How international finance can better meet local needs and aspirations will be the central topic during a session on the GLF Climate: Forests, Food and Finance – Frontiers of Change (5 – 7 November 2021) on the sidelines of the COP26.
Here you can find more information on the session and the GLF Climate
Smallholder communities, cooperatives and small enterprises produce up to 60% of the world’s food. They also meet their own demands for fuelwood, fodder and other tree and forest products, and trade surpluses locally and beyond. However, smallholders are rarely consulted when designing value chain or conservation driven investment initiatives, and such investments tend to benefit only those who directly contribute to company or donor goals. And though the local economy is stimulated, limited attention is given to the ‘the bigger picture’, including the need to move towards social equity and sustainable landscape management. Farmers also have limited access to finance for improving and diversifying their production, and which would discourage the need to move to frontier areas.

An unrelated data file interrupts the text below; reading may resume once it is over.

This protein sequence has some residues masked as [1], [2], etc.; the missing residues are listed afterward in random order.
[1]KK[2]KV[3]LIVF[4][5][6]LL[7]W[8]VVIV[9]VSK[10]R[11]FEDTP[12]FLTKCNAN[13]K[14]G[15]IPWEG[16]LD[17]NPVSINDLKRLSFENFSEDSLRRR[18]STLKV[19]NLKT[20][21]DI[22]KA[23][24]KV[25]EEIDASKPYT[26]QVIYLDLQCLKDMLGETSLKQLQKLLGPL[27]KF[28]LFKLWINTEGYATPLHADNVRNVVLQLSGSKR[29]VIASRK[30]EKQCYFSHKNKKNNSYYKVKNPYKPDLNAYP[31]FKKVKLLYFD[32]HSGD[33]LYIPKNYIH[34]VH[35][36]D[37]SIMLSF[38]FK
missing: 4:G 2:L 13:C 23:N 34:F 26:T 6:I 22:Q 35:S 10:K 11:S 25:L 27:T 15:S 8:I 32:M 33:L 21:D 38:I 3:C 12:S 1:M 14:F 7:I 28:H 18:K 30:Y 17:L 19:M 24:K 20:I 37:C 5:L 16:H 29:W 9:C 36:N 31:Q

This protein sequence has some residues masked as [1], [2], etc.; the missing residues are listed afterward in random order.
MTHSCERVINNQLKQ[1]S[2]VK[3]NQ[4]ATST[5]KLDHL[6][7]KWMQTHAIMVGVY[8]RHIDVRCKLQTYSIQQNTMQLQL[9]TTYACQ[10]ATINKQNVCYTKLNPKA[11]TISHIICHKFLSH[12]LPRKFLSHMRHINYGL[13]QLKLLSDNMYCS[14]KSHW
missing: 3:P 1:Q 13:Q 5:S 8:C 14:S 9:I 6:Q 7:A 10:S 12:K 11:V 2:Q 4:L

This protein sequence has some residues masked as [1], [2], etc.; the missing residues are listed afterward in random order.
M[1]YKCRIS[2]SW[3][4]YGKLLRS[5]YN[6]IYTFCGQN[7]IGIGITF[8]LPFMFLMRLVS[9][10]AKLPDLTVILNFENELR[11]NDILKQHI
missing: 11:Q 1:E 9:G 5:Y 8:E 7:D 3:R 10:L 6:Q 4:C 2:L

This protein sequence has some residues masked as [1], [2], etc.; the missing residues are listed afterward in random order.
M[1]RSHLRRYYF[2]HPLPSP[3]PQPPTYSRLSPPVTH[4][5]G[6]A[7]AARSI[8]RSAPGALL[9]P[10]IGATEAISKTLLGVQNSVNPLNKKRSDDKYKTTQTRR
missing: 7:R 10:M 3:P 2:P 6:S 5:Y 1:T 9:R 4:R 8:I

Landscape analysis of financial flows have confirmed that landscape level investments do improve average income, but they rarely contribute to maintaining or enhancing essential ecosystem services on which communities directly depend, and do little to enhancing food security or the capacity to adapt to climate change. In a study in 2019, barriers were identified that restrict smallholder access to finance and hinder food system transformation, but few successful examples were documented.
Now, after coordinating seven case studies of locally led initiatives in 2021, we are able to see how locally driven initiatives have been able to overcome challenges of risk, scale, locally appropriate financial and non-financial services, etc. To better address how both local needs and international objectives can be achieved, results from selected case studies are used in this session to answer two key questions.
- How to make local innovations complementary to internationally driven initiatives?
- What investment mechanisms address the finance needs of all actors at landscape level?
Join us to learn the answers to these questions, jointly discuss lessons to be learned and the way forward for a framework for locally led, inclusive financing mechanisms that enable inclusive transformation of the food systems.
The session is organized by Tropenbos International together with the CGIAR research programme on Forests, Trees and Agroforestry (FTA) in the framework of the Mobilizing more for climate (MoMo4C) programme.